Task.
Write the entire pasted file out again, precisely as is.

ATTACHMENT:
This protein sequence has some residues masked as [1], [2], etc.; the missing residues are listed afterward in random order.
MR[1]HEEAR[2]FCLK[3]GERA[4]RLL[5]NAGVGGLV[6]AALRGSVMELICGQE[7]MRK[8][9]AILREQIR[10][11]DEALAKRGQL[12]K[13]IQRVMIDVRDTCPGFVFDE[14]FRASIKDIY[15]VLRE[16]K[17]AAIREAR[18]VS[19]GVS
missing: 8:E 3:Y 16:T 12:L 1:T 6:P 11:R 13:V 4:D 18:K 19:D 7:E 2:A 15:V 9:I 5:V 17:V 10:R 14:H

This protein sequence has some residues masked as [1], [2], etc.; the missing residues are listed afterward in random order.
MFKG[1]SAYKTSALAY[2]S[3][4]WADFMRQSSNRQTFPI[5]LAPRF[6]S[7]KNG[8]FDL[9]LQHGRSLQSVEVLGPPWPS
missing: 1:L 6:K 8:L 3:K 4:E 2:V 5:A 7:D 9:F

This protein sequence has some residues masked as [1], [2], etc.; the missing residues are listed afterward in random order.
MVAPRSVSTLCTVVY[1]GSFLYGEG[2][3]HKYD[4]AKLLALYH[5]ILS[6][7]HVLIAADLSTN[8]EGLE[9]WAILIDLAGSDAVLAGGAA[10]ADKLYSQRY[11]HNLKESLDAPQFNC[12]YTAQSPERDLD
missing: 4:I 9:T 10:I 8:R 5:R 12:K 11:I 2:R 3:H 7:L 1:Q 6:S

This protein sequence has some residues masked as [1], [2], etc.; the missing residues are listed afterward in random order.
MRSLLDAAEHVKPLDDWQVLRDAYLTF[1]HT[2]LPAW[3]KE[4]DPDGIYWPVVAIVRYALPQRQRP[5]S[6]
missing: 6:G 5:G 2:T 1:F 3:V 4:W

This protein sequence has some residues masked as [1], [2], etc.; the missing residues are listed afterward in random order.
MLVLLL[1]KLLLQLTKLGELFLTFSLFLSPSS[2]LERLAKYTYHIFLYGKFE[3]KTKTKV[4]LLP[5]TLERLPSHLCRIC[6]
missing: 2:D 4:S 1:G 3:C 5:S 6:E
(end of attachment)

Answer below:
This protein sequence has some residues masked as [1], [2], etc.; the missing residues are listed afterward in random order.
MR[1]HEEAR[2]FCLK[3]GERA[4]RLL[5]NAGVGGLV[6]AALRGSVMELICGQE[7]MRK[8][9]AILREQIR[10][11]DEALAKRGQL[12]K[13]IQRVMIDVRDTCPGFVFDE[14]FRASIKDIY[15]VLRE[16]K[17]AAIREAR[18]VS[19]GVS
missing: 8:E 3:Y 16:T 12:L 1:T 6:P 11:R 13:V 4:D 18:K 19:D 7:E 2:A 15:V 9:I 5:V 17:V 10:R 14:H

This protein sequence has some residues masked as [1], [2], etc.; the missing residues are listed afterward in random order.
MFKG[1]SAYKTSALAY[2]S[3][4]WADFMRQSSNRQTFPI[5]LAPRF[6]S[7]KNG[8]FDL[9]LQHGRSLQSVEVLGPPWPS
missing: 1:L 6:K 8:L 3:K 4:E 2:V 5:A 7:D 9:F

This protein sequence has some residues masked as [1], [2], etc.; the missing residues are listed afterward in random order.
MVAPRSVSTLCTVVY[1]GSFLYGEG[2][3]HKYD[4]AKLLALYH[5]ILS[6][7]HVLIAADLSTN[8]EGLE[9]WAILIDLAGSDAVLAGGAA[10]ADKLYSQRY[11]HNLKESLDAPQFNC[12]YTAQSPERDLD
missing: 4:I 9:T 10:I 8:R 5:R 12:K 11:I 2:R 3:H 7:L 1:Q 6:S

This protein sequence has some residues masked as [1], [2], etc.; the missing residues are listed afterward in random order.
MRSLLDAAEHVKPLDDWQVLRDAYLTF[1]HT[2]LPAW[3]KE[4]DPDGIYWPVVAIVRYALPQRQRP[5]S[6]
missing: 6:G 5:G 2:T 1:F 3:V 4:W

This protein sequence has some residues masked as [1], [2], etc.; the missing residues are listed afterward in random order.
MLVLLL[1]KLLLQLTKLGELFLTFSLFLSPSS[2]LERLAKYTYHIFLYGKFE[3]KTKTKV[4]LLP[5]TLERLPSHLCRIC[6]
missing: 2:D 4:S 1:G 3:C 5:S 6:E